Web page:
Mild cognitive impairment. This involves difficulties with memory but without loss of daily function. It puts people at higher risk of dementia.
Risk factors you can change:
You might be able to control the following risk factors of dementia.
Heavy alcohol use. If you drink large amounts of alcohol, you might have a higher risk of dementia. Some studies, however, have shown that moderate amounts of alcohol might have a protective effect.
Cardiovascular risk factors. These include high blood pressure (hypertension), high cholesterol, buildup of fats in your artery walls (atherosclerosis) and obesity.
Depression. Although not yet well-understood, late-life depression might indicate the development of dementia.
Diabetes. If you have diabetes, you might have an increased risk of dementia, especially if it’s poorly controlled.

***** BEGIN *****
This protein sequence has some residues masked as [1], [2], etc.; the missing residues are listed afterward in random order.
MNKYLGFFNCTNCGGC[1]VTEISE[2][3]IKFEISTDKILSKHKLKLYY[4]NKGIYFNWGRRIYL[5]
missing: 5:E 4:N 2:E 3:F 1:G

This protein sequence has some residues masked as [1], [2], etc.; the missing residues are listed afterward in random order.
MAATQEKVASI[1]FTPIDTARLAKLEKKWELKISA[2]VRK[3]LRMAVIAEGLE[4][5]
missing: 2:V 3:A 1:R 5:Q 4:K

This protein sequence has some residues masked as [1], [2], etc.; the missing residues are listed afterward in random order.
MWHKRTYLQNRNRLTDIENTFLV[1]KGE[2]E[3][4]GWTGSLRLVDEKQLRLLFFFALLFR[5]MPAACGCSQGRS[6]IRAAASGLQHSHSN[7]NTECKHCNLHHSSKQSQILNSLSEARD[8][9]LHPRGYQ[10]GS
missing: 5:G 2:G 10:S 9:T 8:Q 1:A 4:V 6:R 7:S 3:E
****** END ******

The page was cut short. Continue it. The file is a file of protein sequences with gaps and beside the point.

Smoking. Smoking might increase your risk of developing dementia and blood vessel (vascular) diseases.
Sleep apnea. People who snore and have episodes where they frequently stop breathing while asleep may have reversible memory loss.
Dementia can affect many body systems and, therefore, the ability to function. Dementia can lead to:
Many people with dementia eventually reduce or stop their intake of nutrients. Ultimately, they may be unable to chew and swallow.
Pneumonia. Difficulty swallowing increases the risk of choking or aspirating food into the lungs, which can block breathing and cause pneumonia.
Inability to perform self-care tasks. As dementia progresses, it can interfere with bathing, dressing, brushing hair or teeth, using the toilet independently and taking medications accurately.
Personal safety challenges. Some day-to-day situations can present safety issues for people with dementia, including driving, cooking and walking alone.